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- (2013) Naoki Kamimura, ‘The Consultation of Sacred Books and the Mediator: the Sortes in Augustine’, Studia Patristica 70 (Leuven: Peeters) 305-315.
- Originally delivered at 16th International Conference on Patristic Studies held at Oxford University, Oxford, on 9 August 2011.
- In the Confessions, after telling the audience about his internal struggle with desires, Augustine relates the famous tolle lege incident in a garden in Milan where Augustine happened to read a codex of Paul’s Epistle to the Romans. With regard to the act of consulting a sacred book, Augustine appears to follow a venerable tradition in late antiquity, in which these words tolle lege chanted by children indicate a procedure of the oracle. Augustine also recorded the conversation he had with a knowledgeable physician, Vindicianus, earlier in the Confessions (4.3.5-6) where they discussed how astrological predictions often turned out to be correct. Vindicianus pointed out the prediction drawn from the consultation of a book of poetry. Yet, remarkably, although he concluded that the true predictions by astrologers were produced not by skill but by chance (‘non arte sed sorte’), Augustine’s attitude was not simply negative. Not only in the Confessions, but in some works (e.g. De diversis quaestionibus octoginta tribus 45.2: Epistula 55.37), he was concerned about a source of inspiration for the oratorical process that had played such a crucial role in his conversion. Why did Augustine think about this kind of oracle? How did he follow the custom in late antiquity? In this paper I shall argue the significance and impact of this phenomenon in the thought of Augustine.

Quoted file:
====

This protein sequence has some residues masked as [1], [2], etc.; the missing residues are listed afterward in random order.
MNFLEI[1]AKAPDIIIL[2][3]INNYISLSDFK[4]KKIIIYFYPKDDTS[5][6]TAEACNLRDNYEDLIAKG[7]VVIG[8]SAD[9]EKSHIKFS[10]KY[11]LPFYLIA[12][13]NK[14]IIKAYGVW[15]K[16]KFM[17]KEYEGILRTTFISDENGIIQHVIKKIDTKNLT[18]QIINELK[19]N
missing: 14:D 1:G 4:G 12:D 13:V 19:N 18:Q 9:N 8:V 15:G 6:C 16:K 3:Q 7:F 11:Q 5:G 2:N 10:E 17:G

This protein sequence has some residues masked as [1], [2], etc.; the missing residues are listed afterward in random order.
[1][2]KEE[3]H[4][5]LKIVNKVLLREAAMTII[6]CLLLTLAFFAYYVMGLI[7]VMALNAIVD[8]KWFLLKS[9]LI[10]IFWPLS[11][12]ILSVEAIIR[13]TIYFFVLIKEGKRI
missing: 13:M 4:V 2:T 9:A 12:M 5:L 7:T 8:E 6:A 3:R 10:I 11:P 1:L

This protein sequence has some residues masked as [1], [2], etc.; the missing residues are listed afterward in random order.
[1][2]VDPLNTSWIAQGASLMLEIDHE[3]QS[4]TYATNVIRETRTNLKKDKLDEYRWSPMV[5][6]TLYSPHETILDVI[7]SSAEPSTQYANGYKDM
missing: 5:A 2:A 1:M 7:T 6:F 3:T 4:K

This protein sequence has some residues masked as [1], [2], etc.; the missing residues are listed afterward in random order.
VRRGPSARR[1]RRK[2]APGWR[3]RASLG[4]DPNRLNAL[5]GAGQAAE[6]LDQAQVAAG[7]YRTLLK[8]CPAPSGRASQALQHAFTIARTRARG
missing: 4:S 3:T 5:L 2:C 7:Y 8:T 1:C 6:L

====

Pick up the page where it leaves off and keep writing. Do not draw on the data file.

- Paper proofs in PDF format.
- Uncorrected Proofs: please cite the published version.